In natural and social sciences, novel insights are often derived from visual analysis of data. But what principles underpin the extraction of meaningful content from these visualisations? Abstract data visualisation can be traced at least as far back as 1801; but with the increase in the quantity and complexity of data that require analysis, standard tools and techniques are no longer adequate for the task. The ubiquity of computing power enables novel visualisations that are rich, multimodal and interactive; but what is the most effective way to exploit this power to support analysis of large, complex data sets? Often, the lack of fundamental theory is pointed out as a central ‘missing link’ in the development and assessment of efficient novel visualisation tools and techniques.
In this talk, I will present some first steps towards the theory of visualisation comprehension, drawing heavily on existing research in natural scene perception and reading comprehension. The central inspiration is the Reverse Hierarchy Theory of perceptual organisation, which is a recent (2002) development of the near-centennial Laws of Gestalt. The proposed theory comes complete with a testing methodology (the ‘pop-out’ effect testing) that is based on our understanding of the cognitive processes involved in visualisation comprehension.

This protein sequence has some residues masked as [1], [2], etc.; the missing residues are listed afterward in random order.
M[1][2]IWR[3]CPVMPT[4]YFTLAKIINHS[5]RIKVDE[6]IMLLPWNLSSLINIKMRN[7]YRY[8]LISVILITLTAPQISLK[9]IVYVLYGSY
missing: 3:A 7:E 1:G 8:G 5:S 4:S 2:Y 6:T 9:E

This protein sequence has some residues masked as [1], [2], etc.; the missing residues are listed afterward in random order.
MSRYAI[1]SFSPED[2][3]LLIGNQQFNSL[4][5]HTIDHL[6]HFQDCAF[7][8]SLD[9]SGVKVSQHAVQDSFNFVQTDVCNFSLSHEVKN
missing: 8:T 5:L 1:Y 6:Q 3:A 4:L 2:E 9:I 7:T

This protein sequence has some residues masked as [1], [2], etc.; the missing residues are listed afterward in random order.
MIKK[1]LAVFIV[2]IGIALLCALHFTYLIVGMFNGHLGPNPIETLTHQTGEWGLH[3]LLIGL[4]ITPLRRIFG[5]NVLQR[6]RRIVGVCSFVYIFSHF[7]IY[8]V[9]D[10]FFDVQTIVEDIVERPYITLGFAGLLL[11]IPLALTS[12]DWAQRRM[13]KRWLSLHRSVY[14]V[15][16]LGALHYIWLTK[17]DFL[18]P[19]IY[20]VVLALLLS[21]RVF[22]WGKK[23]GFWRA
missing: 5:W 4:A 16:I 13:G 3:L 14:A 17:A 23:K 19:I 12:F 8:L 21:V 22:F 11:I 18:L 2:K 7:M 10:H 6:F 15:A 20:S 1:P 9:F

Mark Shovman is a SICSA Lecturer in Information Visualisation in the Institute of Arts, Media and Computer Games Technology in the University of Abertay Dundee. He is an interdisciplinary researcher, studying the perception and cognition aspects of information visualisations, computer games, and immersive virtual reality. His recent research projects include the application of dynamic 3D link-charts in Systems Biology; alleviating cyber-sickness in VR helmets; and immersive VR as an art medium. Mark was born in Tbilisi, Georgia, and lived in Jerusalem, Israel since 1990. He can be found on LinkedIn